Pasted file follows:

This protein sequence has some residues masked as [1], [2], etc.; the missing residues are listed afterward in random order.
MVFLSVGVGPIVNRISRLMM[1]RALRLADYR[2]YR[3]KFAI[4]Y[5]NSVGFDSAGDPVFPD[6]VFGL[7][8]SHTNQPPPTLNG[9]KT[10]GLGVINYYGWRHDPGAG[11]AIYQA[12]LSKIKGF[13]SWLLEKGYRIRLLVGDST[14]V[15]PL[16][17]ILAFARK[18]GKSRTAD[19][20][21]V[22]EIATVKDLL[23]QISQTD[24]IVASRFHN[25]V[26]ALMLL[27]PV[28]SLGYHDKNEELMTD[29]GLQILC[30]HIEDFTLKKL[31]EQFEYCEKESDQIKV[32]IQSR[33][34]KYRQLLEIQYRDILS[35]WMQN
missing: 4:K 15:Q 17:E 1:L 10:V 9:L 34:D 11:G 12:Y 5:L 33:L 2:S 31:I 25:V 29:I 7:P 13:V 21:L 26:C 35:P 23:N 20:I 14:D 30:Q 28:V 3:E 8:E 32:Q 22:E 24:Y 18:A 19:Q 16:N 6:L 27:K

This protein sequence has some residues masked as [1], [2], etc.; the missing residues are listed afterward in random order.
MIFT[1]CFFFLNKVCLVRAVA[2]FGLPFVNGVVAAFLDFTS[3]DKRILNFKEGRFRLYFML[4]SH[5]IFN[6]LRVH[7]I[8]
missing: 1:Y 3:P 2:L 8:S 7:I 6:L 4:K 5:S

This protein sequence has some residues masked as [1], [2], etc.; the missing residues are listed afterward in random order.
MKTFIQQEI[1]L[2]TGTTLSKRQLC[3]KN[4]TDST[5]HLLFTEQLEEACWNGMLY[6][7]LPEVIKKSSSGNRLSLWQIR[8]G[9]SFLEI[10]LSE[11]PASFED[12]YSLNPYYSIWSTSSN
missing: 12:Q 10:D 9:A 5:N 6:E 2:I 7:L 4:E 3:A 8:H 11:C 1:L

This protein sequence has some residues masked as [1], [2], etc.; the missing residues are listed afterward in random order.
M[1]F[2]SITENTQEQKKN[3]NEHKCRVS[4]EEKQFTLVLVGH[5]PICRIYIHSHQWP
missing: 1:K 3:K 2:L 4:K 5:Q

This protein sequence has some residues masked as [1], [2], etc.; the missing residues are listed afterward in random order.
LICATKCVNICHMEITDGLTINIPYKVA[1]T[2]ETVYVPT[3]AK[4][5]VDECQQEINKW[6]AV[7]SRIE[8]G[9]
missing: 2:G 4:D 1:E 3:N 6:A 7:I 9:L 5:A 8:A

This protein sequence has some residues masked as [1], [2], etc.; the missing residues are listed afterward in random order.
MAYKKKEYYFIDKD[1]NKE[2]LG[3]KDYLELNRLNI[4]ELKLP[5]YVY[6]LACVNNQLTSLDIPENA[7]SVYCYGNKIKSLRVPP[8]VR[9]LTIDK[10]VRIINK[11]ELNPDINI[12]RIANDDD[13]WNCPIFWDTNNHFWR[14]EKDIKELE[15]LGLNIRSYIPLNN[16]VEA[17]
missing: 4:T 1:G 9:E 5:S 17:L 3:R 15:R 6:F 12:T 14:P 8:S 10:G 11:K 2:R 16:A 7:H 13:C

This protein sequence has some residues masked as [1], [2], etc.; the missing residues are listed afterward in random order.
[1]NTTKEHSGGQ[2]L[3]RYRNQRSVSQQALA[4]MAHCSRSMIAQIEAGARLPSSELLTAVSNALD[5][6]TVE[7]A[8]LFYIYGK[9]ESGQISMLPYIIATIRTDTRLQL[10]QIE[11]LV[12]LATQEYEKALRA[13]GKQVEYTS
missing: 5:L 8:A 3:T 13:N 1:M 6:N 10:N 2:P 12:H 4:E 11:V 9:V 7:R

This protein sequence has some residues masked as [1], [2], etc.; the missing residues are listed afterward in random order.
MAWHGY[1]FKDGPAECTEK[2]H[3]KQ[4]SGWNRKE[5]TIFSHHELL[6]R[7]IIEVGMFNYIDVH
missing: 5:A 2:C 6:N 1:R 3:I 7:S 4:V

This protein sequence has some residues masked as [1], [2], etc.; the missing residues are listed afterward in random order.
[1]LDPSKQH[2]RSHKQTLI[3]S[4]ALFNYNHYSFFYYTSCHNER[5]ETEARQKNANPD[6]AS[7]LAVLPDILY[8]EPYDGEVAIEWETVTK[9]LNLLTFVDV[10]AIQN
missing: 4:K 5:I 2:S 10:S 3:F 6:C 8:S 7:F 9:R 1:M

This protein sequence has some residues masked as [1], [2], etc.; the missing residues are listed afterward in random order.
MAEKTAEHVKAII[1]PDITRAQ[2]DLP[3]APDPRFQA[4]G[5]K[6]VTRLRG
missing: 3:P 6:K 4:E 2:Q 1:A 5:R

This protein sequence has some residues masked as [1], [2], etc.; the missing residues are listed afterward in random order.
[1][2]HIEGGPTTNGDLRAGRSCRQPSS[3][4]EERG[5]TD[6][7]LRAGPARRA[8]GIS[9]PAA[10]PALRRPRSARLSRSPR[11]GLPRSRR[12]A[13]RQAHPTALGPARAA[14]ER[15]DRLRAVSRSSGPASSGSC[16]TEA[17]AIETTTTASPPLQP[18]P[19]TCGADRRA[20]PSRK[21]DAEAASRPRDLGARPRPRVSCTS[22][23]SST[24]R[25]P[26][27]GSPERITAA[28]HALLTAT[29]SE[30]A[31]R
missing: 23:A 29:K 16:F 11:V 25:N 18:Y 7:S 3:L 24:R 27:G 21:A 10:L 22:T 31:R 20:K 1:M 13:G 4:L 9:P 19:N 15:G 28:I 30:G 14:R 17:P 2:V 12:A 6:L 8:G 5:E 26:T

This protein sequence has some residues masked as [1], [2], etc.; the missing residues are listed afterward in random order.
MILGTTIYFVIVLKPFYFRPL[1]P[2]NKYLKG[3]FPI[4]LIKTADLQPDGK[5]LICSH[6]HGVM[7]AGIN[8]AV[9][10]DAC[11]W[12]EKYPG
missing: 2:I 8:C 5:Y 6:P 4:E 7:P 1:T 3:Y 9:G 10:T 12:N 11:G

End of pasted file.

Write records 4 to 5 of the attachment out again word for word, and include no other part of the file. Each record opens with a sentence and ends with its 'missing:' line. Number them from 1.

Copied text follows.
This protein sequence has some residues masked as [1], [2], etc.; the missing residues are listed afterward in random order.
M[1]F[2]SITENTQEQKKN[3]NEHKCRVS[4]EEKQFTLVLVGH[5]PICRIYIHSHQWP
missing: 1:K 3:K 2:L 4:K 5:Q

This protein sequence has some residues masked as [1], [2], etc.; the missing residues are listed afterward in random order.
LICATKCVNICHMEITDGLTINIPYKVA[1]T[2]ETVYVPT[3]AK[4][5]VDECQQEINKW[6]AV[7]SRIE[8]G[9]
missing: 2:G 4:D 1:E 3:N 6:A 7:I 9:L 5:A 8:A